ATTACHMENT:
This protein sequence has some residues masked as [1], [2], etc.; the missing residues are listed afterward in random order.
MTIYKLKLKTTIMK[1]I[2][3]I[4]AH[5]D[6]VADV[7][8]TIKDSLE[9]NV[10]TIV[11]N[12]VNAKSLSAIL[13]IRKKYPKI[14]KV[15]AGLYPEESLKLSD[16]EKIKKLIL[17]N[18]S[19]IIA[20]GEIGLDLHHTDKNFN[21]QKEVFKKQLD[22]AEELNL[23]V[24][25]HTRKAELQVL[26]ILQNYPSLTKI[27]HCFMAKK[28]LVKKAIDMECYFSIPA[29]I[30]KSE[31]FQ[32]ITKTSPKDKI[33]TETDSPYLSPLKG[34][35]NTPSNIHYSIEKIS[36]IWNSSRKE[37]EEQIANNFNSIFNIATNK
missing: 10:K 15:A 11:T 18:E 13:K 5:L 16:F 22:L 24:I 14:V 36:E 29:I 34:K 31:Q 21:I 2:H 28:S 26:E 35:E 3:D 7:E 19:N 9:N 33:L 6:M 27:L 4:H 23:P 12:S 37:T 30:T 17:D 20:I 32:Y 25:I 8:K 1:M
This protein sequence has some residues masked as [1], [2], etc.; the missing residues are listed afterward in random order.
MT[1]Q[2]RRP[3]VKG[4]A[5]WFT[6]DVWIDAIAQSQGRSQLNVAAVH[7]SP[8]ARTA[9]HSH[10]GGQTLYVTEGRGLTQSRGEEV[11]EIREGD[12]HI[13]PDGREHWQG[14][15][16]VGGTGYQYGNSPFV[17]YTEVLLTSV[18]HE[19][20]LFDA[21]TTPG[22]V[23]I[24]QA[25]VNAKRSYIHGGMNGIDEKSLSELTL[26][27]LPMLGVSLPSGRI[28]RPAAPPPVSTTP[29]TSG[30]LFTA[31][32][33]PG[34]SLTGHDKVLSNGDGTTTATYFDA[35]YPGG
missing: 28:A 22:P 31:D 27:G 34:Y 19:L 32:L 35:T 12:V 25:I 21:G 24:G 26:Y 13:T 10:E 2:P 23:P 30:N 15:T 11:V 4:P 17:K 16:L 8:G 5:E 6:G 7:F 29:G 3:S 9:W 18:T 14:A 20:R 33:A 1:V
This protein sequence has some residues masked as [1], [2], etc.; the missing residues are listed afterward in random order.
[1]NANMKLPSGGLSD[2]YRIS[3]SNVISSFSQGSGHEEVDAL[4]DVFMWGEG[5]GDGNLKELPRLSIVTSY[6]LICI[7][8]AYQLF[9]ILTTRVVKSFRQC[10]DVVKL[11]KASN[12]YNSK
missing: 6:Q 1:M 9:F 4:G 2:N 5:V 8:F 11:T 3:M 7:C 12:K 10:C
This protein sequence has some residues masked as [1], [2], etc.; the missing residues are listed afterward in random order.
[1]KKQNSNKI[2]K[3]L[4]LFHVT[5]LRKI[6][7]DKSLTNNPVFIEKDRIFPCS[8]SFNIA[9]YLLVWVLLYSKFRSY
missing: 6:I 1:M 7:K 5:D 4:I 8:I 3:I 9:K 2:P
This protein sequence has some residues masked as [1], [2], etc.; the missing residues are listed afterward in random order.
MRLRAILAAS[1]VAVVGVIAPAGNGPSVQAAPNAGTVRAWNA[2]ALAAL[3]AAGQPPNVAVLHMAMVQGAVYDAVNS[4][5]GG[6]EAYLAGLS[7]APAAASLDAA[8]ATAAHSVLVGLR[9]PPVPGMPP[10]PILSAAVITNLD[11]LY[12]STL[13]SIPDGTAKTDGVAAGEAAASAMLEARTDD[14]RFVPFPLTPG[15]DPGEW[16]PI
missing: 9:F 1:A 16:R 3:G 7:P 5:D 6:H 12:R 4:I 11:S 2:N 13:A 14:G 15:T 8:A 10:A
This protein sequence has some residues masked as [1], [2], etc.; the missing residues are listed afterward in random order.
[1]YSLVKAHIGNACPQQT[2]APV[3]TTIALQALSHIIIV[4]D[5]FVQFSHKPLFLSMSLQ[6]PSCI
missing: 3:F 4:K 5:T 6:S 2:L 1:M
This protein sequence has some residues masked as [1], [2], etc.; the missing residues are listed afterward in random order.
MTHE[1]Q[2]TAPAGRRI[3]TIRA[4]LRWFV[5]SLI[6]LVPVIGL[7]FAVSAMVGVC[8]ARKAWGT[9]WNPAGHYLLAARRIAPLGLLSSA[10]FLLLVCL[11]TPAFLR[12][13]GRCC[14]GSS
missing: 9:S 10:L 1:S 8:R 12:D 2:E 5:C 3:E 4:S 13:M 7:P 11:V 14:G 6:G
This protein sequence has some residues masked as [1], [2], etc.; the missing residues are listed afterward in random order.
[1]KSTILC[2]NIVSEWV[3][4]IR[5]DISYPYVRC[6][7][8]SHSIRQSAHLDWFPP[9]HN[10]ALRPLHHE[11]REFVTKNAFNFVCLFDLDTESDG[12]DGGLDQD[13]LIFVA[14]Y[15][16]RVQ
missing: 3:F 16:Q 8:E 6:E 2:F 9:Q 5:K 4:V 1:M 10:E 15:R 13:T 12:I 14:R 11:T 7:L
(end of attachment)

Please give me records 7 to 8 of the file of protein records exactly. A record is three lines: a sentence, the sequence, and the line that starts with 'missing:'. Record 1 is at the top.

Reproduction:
This protein sequence has some residues masked as [1], [2], etc.; the missing residues are listed afterward in random order.
MTHE[1]Q[2]TAPAGRRI[3]TIRA[4]LRWFV[5]SLI[6]LVPVIGL[7]FAVSAMVGVC[8]ARKAWGT[9]WNPAGHYLLAARRIAPLGLLSSA[10]FLLLVCL[11]TPAFLR[12][13]GRCC[14]GSS
missing: 9:S 10:L 1:S 8:R 12:D 2:E 5:C 3:E 4:S 13:M 7:P 11:V 14:G 6:G
This protein sequence has some residues masked as [1], [2], etc.; the missing residues are listed afterward in random order.
[1]KSTILC[2]NIVSEWV[3][4]IR[5]DISYPYVRC[6][7][8]SHSIRQSAHLDWFPP[9]HN[10]ALRPLHHE[11]REFVTKNAFNFVCLFDLDTESDG[12]DGGLDQD[13]LIFVA[14]Y[15][16]RVQ
missing: 3:F 16:Q 8:E 6:E 2:F 9:Q 5:K 4:V 1:M 10:E 15:R 13:T 12:I 14:R 11:T 7:L